Pinball! Pinball! Pinball! Tournament report and format discussion


Last weekend I had the chance to play in the most… unique… of the annual tournaments on offer in Japan: Pinball! Pinball! Pinball! at Neverland, Toyoda, Tokyo prefecture, Japan.

Grand prize: A pinball. I’m not sure why. There appears to be a funny story somewhere here, but it’s in Japanese.

Format Rules: Head-to-head match play on few enough machines that there’s at least a player or two waiting at all times: I think the ideal number is ceil(N/2)-1.

At the end of each game, the winner gets one point. The loser stays at the game unless they’ve lost twice in a row, in which case the winner stays. The guy staying on the game plays in the same position (1up/2up) as they were already. First guy from the queue comes and plays that player, the guy that left the game goes to the back of the line and records the win and loss on a master list.

At the end of 3h, no more games may start. Most wins wins, ties broken by fewest losses.

Format discussion: Super fun. Use short-playing games for maximum turnover; people will tend to not wait around for tilt bobs to settle and so on because they understand the opportunity cost of doing so. I played 29 games in 3h: I’m admittedly a bit crap, but still. Note that the format means that if you walk up to a machine and lose, you always get a chance at redemption against someone just walking up to the machine. You also tend to play games you’re bad at more often than ones you’re good at, which is interesting.

Wait times in the queue were generally about long enough to grab a drink from the vending machine, but not much longer than that.

You basically play 2p games nonstop for 3h, with just enough time off to have a brief chat with friends. Also, I think that (per a discussion with @pinwizj a while ago, this will grade out quite well under WPPRs: we got craptons of games in.

Tournament bank:
Bally Wizard!
Bally Old Chicago
Bally Mata Hari (EM)
Stern Catacomb
Bally Radical!

A good choice for this format: these games all play pretty fast. The EMs at Neverland are always on 3-ball. Catacomb, with the backbox game, had the lowest plays at the end of the day, at about 20. Old Chicago played tough, with about 40 games over 3 hours, closely followed by Wizard! Radical! of course suffers from lock-stealing, but people around here are savvy enough to tilt out the lock strategically which greatly cuts down on the total number of multiballs.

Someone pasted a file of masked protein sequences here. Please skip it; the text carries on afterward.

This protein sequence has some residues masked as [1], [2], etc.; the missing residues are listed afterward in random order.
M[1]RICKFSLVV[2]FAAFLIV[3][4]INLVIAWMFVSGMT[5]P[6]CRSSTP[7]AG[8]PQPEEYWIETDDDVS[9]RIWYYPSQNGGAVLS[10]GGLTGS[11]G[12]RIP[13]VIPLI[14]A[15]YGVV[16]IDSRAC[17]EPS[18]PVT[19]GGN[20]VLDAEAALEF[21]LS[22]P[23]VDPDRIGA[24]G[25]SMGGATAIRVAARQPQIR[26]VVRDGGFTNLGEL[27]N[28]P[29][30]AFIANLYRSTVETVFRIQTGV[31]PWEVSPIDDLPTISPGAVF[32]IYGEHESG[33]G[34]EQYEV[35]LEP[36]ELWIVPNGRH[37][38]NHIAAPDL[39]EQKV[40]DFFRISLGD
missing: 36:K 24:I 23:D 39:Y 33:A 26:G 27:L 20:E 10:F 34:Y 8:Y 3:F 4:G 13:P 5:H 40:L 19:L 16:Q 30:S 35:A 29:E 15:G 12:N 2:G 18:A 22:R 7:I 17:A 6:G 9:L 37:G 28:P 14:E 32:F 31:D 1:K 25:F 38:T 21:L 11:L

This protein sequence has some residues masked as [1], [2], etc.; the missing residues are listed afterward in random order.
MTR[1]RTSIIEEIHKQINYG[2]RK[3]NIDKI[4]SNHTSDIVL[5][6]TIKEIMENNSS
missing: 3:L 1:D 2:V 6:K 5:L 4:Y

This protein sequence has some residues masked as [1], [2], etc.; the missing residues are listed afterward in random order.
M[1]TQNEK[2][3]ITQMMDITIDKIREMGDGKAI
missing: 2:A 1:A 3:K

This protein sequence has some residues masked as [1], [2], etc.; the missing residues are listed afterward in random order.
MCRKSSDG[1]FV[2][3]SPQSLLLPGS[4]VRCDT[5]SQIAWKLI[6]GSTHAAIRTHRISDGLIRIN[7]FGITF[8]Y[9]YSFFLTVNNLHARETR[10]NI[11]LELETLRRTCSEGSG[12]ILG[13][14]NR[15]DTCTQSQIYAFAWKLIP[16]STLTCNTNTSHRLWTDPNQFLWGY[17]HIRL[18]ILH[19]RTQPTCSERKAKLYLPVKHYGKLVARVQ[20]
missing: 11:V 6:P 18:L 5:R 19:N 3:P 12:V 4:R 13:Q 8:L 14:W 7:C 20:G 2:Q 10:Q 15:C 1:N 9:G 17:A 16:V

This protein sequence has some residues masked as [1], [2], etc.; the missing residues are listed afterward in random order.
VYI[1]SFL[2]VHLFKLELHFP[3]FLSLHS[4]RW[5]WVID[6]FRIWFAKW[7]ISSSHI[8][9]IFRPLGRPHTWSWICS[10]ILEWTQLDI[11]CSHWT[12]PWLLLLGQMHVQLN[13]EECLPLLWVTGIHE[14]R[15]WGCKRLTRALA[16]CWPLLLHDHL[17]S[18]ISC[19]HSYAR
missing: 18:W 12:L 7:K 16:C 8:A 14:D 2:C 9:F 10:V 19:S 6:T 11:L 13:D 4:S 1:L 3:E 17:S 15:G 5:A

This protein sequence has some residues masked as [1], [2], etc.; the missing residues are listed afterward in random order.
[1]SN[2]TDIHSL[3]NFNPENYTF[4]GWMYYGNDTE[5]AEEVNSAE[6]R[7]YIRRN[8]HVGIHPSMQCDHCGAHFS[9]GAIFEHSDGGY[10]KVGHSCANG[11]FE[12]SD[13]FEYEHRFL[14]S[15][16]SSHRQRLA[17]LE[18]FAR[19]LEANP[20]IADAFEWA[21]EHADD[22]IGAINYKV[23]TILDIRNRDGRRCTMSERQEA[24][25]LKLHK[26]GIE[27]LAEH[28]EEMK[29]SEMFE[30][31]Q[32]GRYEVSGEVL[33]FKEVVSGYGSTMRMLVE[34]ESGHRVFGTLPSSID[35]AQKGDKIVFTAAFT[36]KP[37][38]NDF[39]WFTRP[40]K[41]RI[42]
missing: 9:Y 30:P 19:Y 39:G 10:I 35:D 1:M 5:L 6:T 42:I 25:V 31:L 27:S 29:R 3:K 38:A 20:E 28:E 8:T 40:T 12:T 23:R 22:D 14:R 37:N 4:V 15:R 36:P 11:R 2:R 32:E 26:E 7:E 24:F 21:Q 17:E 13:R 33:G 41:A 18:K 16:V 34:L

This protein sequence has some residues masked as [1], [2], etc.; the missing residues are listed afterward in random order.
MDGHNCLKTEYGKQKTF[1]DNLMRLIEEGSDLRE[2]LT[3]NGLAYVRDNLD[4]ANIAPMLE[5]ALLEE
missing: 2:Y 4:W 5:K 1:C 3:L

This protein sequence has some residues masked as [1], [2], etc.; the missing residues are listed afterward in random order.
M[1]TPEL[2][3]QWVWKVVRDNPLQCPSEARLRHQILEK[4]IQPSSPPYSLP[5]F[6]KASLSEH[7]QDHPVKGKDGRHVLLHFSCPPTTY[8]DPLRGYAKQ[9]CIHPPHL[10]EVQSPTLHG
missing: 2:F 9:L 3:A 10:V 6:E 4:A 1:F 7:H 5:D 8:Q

My tournament report: It turns out that I’m absolutely dreadful at the skillshot on Old Chicago, which on a tough-playing 3-ball EM is a big deal. I think I went a combined 8-13 on Old Chicago and Wizard: at least I lost fast. When I did get a chance to play Radical! I did much better: I put up a couple of 10M+ games on a tough-playing Radical!, and eked out a couple of scores in the lower-single-millions by being better at the top ramp than most.

By luck of the draw I never played Catacomb, and didn’t play Mata Hari until about 2-1/2 hours into the tournament. After blowing the game up a few times in warmups I was obviously getting tired, and put up about 15k on my first game. Given the chance at redemption I put up…40k. Sigh. Thankfully, my opponent put up 35k or so, so I’ll take it. (He was pissed.)

All told, I went 12-17 (lose fast!) good for 5th/12.

This is my 2nd time playing this tournament. Last year’s bank had a few longer-playing games that were a bit unfortunate (AC/DC, Star Trek, and BDK, I think), but it was still good fun. This year, I hated Old Chicago by about 2h in, but in the best possible way.

I would tell you how other people did, but I was too busy playing to notice. Horiguchi Masaya様 (“Harry”, the Japan country director) won on tiebreaks from Naruke Totsunori様, one of the two really good Japanese players (and @Coast2CoastPinball’s pick for IFPA worlds).

Edit: Wow, this is longer than I expected. I’m happy to answer questions about the format or the Japanese scene as far as I understand it.

Tournament formats for group play
Different competition formats

Sounds interesting and fun, and I might use it for a future event. Thanks for sharing!

I guess there is no “round” play format, and the player coming out of the queue plays the very next available match.

Not only should fast-playing games be picked, but the tournament bank should probably be as evenly matched as possible. I.e., a single overly short or overly long playing game could unbalance results. Right?

I also imagine that the more players involved, the shorter the wait times in the queue would be overall.


Sounds like my old console days of playing tekken with a ton of my friends. Loser passes the controller and gets in the back of the rotation. Having the loser stay is a great idea for balancing things a bit more. Definitely looking forward to trying this out as well… Unique, simple and gets everyone playing for the whole day.


This sounds like a fun tournament. A couple things occurred to me when reading through the description.